Many researchers have developed algorithms in an attempt to achieve automated analysis of cells stained using multicolor Papanicolaus staining. Such techniques involve the use of various useful artifacts such as different colored lights, filters and color television cameras. Many require a high level of sophistication that is expensive in terms of hardware and software.

  Furthermore, the type of staining chosen will depend on the cells under experiment as well as the particular malformation or disease type being diagnosed. For this reason, different staining methods can be used in different laboratory settings.

  Conventional machine vision illumination sources are low-efficiency broadband light sources such as tungsten-halogen, sodium halide or xenon light sources. These light sources convert a small percentage of the input energy into broadband light. Thus, efficiency is significantly reduced in cytology applications that require narrow band light sources. In general, these devices generate a significant amount of heat, require a filter to obtain the correct wavelength, and are relatively large.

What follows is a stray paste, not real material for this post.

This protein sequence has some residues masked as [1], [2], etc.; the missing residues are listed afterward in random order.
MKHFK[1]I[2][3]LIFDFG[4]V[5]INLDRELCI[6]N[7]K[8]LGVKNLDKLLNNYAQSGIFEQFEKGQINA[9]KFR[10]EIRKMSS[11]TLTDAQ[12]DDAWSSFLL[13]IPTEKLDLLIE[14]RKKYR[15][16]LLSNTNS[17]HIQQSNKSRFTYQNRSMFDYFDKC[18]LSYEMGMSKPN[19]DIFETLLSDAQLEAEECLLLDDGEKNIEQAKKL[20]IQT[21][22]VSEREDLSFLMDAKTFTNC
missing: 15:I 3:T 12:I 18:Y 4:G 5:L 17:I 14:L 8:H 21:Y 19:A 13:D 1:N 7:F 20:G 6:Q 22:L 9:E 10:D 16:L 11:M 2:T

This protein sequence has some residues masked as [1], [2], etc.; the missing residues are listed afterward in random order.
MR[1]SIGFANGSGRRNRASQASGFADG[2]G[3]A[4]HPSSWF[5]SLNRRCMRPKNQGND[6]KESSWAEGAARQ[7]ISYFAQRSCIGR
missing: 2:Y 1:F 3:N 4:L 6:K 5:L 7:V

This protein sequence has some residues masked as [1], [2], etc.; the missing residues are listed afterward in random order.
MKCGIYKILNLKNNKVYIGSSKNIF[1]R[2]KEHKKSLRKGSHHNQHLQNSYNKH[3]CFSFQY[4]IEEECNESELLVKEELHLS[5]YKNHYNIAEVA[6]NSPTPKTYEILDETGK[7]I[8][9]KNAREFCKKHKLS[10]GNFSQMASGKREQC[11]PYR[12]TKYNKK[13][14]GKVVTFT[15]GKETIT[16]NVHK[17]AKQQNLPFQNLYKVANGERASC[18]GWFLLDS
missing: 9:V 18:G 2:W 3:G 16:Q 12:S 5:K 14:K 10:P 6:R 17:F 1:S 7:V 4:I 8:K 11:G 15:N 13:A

Provides improved lighting and allows color balance and intensity adjustment. The color and intensity of the light can be tailored to the conditions of the system, such as the type of staining used, the type of cells in the sample, and the type of malformation / disease detected, depending on the human cytologist or imaging system Can promote treatment.